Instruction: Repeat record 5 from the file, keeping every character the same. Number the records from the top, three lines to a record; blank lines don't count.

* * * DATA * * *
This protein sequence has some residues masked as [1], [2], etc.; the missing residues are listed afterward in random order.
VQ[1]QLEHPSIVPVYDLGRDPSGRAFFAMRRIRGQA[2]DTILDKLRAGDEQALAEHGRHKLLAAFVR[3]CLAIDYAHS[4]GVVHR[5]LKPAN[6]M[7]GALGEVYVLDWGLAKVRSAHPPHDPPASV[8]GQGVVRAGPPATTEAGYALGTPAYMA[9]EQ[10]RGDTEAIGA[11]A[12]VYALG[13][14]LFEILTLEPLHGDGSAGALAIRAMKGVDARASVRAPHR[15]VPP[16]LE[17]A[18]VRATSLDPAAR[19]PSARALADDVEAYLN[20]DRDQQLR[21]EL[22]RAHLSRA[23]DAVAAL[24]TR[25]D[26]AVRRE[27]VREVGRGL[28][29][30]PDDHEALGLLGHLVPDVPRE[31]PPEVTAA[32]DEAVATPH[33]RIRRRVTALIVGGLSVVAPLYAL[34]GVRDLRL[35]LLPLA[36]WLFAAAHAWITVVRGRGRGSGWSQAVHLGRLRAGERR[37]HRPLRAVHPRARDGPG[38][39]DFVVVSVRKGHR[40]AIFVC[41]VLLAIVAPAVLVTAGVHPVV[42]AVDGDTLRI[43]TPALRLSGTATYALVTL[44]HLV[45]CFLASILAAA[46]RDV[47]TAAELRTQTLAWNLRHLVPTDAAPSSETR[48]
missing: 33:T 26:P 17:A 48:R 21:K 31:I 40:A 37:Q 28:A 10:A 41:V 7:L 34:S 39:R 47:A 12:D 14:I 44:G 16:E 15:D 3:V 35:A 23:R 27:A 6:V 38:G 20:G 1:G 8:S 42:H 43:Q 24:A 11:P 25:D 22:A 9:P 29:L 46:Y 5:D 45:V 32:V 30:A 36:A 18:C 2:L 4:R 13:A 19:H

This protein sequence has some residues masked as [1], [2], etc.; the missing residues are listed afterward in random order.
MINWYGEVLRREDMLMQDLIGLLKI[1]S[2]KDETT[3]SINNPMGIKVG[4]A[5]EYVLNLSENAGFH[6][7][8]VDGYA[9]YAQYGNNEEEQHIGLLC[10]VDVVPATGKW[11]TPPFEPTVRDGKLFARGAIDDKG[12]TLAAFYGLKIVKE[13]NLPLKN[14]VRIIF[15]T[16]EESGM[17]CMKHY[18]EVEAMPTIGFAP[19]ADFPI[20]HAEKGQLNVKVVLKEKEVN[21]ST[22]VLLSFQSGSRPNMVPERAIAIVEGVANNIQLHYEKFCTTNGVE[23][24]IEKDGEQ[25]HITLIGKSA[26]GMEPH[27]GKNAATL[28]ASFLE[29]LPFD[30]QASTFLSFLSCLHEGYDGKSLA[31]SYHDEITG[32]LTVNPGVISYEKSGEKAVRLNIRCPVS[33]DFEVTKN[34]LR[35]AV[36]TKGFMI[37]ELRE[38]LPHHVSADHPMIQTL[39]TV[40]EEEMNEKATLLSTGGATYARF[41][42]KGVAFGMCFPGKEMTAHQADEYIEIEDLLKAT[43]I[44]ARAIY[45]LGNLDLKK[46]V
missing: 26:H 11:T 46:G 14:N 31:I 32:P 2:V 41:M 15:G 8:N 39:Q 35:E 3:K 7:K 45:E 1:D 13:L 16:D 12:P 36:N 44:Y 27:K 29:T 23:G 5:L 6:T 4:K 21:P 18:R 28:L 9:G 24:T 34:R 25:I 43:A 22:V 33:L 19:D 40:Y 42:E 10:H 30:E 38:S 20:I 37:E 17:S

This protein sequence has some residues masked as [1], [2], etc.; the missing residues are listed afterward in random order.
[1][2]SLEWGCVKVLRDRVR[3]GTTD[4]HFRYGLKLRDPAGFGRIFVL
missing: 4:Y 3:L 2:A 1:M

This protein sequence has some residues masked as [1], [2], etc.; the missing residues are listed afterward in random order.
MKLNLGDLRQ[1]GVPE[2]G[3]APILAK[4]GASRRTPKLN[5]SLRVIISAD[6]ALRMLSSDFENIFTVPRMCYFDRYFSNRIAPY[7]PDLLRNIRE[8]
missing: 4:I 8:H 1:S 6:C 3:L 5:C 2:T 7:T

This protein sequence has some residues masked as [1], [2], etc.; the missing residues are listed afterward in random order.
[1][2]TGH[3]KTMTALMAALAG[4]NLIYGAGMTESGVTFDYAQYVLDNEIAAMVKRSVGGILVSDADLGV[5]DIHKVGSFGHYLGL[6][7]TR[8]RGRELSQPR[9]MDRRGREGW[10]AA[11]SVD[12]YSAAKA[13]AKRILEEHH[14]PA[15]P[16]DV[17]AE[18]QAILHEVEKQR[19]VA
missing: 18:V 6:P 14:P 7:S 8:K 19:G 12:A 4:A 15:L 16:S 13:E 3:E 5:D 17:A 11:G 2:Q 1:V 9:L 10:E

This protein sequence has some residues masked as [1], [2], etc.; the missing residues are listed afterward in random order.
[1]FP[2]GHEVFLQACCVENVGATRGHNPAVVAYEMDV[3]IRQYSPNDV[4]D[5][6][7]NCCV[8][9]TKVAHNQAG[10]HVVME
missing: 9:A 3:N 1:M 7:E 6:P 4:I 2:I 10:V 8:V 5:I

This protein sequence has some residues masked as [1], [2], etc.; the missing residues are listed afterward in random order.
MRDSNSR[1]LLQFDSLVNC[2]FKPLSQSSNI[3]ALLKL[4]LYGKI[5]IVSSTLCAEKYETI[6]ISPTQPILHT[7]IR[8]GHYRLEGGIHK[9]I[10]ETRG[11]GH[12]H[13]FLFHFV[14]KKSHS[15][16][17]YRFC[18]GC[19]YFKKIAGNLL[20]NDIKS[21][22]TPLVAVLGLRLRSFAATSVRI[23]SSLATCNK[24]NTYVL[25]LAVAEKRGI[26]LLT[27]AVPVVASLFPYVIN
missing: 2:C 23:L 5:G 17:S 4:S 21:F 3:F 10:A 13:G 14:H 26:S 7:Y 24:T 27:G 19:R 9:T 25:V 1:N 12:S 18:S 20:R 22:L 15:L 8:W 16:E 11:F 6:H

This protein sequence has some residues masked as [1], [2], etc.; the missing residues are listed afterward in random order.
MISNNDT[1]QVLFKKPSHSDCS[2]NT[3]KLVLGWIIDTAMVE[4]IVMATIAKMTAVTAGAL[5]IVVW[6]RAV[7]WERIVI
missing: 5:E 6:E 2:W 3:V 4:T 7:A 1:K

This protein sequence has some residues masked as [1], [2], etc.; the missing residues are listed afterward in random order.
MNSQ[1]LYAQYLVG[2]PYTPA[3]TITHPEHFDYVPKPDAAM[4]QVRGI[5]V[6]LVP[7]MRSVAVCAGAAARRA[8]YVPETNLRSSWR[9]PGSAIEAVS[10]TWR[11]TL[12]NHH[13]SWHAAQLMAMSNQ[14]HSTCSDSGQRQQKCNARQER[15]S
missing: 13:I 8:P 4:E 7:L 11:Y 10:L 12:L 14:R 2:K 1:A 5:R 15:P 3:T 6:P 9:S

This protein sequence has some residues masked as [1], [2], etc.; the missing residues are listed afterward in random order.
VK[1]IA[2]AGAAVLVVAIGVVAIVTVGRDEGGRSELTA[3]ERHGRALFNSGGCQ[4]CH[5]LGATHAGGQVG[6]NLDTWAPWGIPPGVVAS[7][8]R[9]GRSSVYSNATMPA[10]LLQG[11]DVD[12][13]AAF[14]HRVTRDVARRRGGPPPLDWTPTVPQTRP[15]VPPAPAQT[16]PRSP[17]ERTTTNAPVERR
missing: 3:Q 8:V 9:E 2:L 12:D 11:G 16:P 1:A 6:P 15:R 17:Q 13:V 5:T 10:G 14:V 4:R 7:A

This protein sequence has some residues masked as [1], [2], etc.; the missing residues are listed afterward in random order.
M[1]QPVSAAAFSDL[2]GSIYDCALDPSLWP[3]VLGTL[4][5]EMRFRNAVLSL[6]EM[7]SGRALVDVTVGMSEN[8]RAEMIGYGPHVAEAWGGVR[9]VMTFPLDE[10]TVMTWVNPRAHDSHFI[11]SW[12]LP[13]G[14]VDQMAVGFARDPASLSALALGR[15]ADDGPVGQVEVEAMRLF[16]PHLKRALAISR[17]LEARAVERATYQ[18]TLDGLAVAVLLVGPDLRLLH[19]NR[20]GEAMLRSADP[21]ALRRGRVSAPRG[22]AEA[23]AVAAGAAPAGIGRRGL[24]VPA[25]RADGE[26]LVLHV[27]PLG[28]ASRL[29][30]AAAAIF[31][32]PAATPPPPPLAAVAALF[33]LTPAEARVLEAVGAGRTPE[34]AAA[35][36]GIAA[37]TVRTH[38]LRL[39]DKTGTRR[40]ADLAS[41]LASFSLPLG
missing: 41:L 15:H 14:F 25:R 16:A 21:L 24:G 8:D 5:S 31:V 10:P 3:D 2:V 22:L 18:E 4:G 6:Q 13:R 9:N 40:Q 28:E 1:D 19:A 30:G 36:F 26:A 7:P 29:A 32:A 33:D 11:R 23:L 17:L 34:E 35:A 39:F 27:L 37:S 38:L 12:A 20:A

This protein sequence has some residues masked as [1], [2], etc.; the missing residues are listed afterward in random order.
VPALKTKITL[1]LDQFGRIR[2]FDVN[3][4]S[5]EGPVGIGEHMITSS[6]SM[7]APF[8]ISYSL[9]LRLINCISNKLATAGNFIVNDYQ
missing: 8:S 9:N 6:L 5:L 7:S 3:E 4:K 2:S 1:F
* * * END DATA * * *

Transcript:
This protein sequence has some residues masked as [1], [2], etc.; the missing residues are listed afterward in random order.
[1][2]TGH[3]KTMTALMAALAG[4]NLIYGAGMTESGVTFDYAQYVLDNEIAAMVKRSVGGILVSDADLGV[5]DIHKVGSFGHYLGL[6][7]TR[8]RGRELSQPR[9]MDRRGREGW[10]AA[11]SVD[12]YSAAKA[13]AKRILEEHH[14]PA[15]P[16]DV[17]AE[18]QAILHEVEKQR[19]VA
missing: 18:V 6:P 14:P 7:S 8:K 19:G 12:A 4:A 15:L 16:S 13:E 3:E 5:D 17:A 11:G 2:Q 1:V 9:L 10:E